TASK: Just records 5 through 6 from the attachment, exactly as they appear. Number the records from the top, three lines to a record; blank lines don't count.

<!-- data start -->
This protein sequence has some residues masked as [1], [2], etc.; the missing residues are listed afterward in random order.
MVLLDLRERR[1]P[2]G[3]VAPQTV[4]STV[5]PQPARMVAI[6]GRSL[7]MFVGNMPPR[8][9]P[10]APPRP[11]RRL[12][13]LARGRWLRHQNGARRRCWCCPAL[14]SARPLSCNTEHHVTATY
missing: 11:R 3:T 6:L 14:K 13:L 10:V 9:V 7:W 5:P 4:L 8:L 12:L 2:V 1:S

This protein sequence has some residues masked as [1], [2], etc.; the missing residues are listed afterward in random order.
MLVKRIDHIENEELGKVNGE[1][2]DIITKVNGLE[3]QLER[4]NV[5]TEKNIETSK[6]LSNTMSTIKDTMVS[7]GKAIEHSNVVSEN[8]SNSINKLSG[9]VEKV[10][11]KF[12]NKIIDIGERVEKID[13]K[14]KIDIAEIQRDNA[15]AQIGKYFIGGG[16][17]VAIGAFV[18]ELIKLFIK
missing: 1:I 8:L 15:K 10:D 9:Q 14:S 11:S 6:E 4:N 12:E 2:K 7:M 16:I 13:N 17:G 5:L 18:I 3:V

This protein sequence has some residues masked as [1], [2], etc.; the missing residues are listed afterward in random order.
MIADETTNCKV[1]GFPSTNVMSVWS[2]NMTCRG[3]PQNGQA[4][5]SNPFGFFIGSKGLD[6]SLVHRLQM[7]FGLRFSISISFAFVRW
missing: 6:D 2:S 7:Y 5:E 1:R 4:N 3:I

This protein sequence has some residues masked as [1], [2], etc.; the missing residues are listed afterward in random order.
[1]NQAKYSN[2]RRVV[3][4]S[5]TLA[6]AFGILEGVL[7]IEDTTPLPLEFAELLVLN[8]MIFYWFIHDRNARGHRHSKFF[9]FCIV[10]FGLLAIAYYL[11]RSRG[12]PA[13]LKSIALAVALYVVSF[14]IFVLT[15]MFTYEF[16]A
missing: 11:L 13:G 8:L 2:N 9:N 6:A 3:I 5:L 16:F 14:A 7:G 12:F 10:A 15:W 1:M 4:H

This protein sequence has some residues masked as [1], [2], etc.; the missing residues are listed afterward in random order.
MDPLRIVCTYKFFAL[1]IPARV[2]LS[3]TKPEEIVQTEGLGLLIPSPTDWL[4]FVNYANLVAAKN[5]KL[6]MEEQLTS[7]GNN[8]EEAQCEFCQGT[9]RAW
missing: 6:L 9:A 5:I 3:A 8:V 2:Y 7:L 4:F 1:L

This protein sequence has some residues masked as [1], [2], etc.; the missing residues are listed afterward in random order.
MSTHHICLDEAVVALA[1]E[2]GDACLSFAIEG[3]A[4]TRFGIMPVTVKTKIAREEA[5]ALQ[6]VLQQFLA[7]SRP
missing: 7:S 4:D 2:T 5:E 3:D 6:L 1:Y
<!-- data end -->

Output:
This protein sequence has some residues masked as [1], [2], etc.; the missing residues are listed afterward in random order.
MDPLRIVCTYKFFAL[1]IPARV[2]LS[3]TKPEEIVQTEGLGLLIPSPTDWL[4]FVNYANLVAAKN[5]KL[6]MEEQLTS[7]GNN[8]EEAQCEFCQGT[9]RAW
missing: 6:L 9:A 5:I 3:A 8:V 2:Y 7:L 4:F 1:L

This protein sequence has some residues masked as [1], [2], etc.; the missing residues are listed afterward in random order.
MSTHHICLDEAVVALA[1]E[2]GDACLSFAIEG[3]A[4]TRFGIMPVTVKTKIAREEA[5]ALQ[6]VLQQFLA[7]SRP
missing: 7:S 4:D 2:T 5:E 3:D 6:L 1:Y